Morbidity and mortality

MISSING IMAGE

Material Information

Title:
Morbidity and mortality
Uniform Title:
Morbidity and mortality (Washington, D.C. : 1952)
Running title:
Weekly mortality report
Weekly morbidity report
Morbidity and mortality weekly report
Abbreviated Title:
Morb. mortal.
Physical Description:
25 v. : ; 27 cm.
Language:
English
Creator:
United States -- National Office of Vital Statistics
Communicable Disease Center (U.S.)
National Communicable Disease Center (U.S.)
Center for Disease Control
Publisher:
The Office
Place of Publication:
Washington, D.C
Publication Date:
Frequency:
weekly
regular

Subjects

Subjects / Keywords:
Communicable diseases -- Statistics -- Periodicals -- United States   ( lcsh )
Mortality -- Periodicals -- United States   ( lcsh )
Morbidity -- Periodicals -- United States   ( mesh )
Mortality -- Periodicals -- United States   ( mesh )
Statistics, Medical -- Periodicals -- United States   ( lcsh )
Statistics, Vital -- Periodicals -- United States   ( lcsh )
Genre:
federal government publication   ( marcgt )
statistics   ( marcgt )
periodical   ( marcgt )

Notes

Additional Physical Form:
Also issued online.
Statement of Responsibility:
Federal Security Agency, Public Health Service, National Office of Vital Statistics.
Dates or Sequential Designation:
Vol. 1, no. 1 (Jan. 11, 1952)-v. 25, no. 9 (Mar. 6, 1976).
Issuing Body:
Issued by: U.S. National Office of Vital Statistics, 1952-Jan. 6, 1961; Communicable Disease Center, 1961- ; National Communicable Disease Center, ; Center for Disease Control, -Mar. 6, 1976.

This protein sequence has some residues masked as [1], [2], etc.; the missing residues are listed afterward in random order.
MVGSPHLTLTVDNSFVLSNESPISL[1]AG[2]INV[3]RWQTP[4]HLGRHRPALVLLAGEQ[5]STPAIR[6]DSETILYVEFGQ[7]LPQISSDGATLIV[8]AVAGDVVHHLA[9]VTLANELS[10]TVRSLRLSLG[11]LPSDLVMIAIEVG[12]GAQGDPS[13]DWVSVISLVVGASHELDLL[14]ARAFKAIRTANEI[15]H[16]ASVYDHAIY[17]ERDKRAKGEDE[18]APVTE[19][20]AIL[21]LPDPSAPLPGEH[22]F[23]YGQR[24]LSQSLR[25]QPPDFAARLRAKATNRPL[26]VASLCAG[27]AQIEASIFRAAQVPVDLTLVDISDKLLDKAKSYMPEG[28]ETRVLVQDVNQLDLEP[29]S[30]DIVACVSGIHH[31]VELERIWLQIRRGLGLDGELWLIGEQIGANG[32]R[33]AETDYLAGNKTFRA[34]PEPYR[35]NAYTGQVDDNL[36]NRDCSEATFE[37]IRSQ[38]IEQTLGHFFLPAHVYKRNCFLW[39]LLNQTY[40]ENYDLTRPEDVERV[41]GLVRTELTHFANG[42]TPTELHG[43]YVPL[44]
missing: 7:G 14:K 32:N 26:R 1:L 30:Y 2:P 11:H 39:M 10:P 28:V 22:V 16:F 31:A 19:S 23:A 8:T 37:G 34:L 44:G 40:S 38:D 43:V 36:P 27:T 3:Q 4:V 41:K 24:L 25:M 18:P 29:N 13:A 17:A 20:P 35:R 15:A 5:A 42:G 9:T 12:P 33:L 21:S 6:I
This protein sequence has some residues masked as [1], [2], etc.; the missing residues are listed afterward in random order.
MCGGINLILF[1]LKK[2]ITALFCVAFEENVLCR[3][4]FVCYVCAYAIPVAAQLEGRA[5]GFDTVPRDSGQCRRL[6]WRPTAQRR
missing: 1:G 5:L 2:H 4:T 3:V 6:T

General Note:
Title from caption.

Record Information

Source Institution:
University of Florida
Rights Management:
All applicable rights reserved by the source institution and holding location.
Resource Identifier:
oclc - 02246644
lccn - 74648956
issn - 0091-0031
ocm02246644
Classification:
lcc - RA407.3 .A37
ddc - 312/.3/0973
nlm - W2 A N25M
System ID:
AA00010654:00192

Related Items

Preceded by:
Weekly mortality index
Preceded by:
Weekly morbidity report
Succeeded by:
Morbidity and mortality weekly report


This item is only available as the following downloads:


Full Text



NATIONAL COMMUNICABLE DISEASE CENTER


Vol. 17, No. 28


WEEKLY

REPORT


Week Ending
July 13, 1968


ON, AND WELFARE

NTAL HEALTH ADMINISTRATION


EPIDEMIOLOGIC
FOLLOW-UP PLA


The organism isolated from the 67Tho a 6-year-old
female, living in east central Denver (MMWR, Vol. 17,
No. 27), has been confirmed as Pasteurella pestis on the
basis of staining characteristics, colonial morphology,
phage typing, fluorescent antibody (FA) tests, and guinea
pig inoculation studies. A dead squirrel found three-fourths
of a block from the patient's residence has been found
positive for P. pestis by FA tests.
In Denver a major die-off of the eastern fox squirrel
Sciurus niger (the common tree squirrel) has been con-
firmed. From a total of 123 dead animals (including 3
rabbits, 10 ground squirrels, and 110 eastern fox squirrels)


PUBLIC HEALTH SERVICE


CONTENTS
Epidemiologic Notes and Reports